This chapter focuses on four broad chronological periods of the study of black American history. The first era of scholarship in African American history lasted from 1882 down to 1909. The leading writers on black history in this period were African Americans. The second era of scholarship lasted from 1909 through to the mid-1930s. W. E. B. Du Bois was one of the leading figures of this period. The third era of African American scholarship lasted from the mid-1930s through to the end of the 1960s. In the late 1930s and early 1940s a new generation of black historians such as Benjamin Quarles and John Hope Franklin, began to take over academic leadership in African American history. The fourth era of scholarship in African American history dates from around 1970. The post-war Civil Rights Movement continued to have a profound influence on the development of African American historiography.
The term 'lobbying' derives from the particular location in which the activity supposedly takes place, the parliamentary or legislative lobby. In practice, most lobbying takes place elsewhere: in government offices, in restaurants or online. This chapter presents the arguments in favour of and against lobbying. The expansion and greater sophistication of lobbying makes the task of government more difficult. Lobbyists make demands of government, but they do not provide solutions. One solution that was advanced in the past was to incorporate pressure groups into the business of government. Government cannot satisfy all the demands made by lobbyists, but it may seem to be particularly susceptible to those made by corporate interests. This can undermine citizen confidence in the capacity of government and hence in the democratic process.
Shane Kilcommins, Susan Leahy, Kathleen Moore Walsh and Eimear Spain
Justice systems are partially being reconstructed again, as they demonstrate an increased sensitivity to the needs and concerns of victims of crime. It has been suggested that a number of factors has facilitated the increased awareness of victims in Western criminal justice systems, which are discussed in this chapter. To begin with, the introduction of state compensation programmes can be viewed as an early attempt to move victims away from the periphery of the criminal process. The growth in the women's movement also 'raised the consciousness of women to the oppression of criminal violence'. The European Convention of Human Rights acts as another influential normative framework that seeks to extend the reach of rights in the criminal process to include victims of crime. The chapter provides information on specific challenges for the Irish criminal process. It also presents an overview of the key concepts discussed in this book.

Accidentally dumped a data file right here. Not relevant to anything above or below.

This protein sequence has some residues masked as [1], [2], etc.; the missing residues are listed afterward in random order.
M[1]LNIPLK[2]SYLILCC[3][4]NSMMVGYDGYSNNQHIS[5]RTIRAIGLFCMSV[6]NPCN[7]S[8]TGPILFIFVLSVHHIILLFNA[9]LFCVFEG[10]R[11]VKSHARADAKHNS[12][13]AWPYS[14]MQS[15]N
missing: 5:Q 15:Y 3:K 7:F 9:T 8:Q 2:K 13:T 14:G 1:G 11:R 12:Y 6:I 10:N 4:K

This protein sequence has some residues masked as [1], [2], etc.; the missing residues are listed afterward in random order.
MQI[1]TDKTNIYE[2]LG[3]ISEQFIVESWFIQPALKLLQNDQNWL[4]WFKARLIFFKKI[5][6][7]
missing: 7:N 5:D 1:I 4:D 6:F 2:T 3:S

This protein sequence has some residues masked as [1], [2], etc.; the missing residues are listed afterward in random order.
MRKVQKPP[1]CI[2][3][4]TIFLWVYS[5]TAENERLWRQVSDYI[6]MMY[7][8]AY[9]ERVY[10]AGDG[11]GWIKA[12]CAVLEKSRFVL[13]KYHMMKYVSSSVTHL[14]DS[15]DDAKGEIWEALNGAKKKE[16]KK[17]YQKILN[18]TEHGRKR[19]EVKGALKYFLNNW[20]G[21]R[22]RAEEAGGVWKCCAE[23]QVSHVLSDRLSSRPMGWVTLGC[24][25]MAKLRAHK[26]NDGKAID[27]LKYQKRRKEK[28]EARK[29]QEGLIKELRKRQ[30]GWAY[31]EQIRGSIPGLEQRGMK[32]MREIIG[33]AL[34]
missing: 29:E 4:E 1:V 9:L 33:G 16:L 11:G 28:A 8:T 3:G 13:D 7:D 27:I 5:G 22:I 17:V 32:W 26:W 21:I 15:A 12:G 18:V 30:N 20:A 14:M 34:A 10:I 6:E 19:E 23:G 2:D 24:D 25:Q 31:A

This introduction covers some key concepts discussed in the subsequent chapters of this book. In parliamentary systems, referendums are redundant as by seeking a simplistic binary yes/no answer to complex questions, they succumb to emotion and run amok. The book explores whether there more referendums now than in the past, whether that has made the world become more democratic. It examines whether referendums are linked with the growth in social movements in recent years and whether there is a tendency to use alternative channels to challenge the status quo. It also examines whether there is the undeniable prominence of referendums undermining representative democracy. The book outlines the world history of the referendum, and analyses the 2014 referendum on Scottish independence and the 2016 vote on the UK's membership to the EU, and summarises some of the trends and tendencies in the use of the referendum internationally.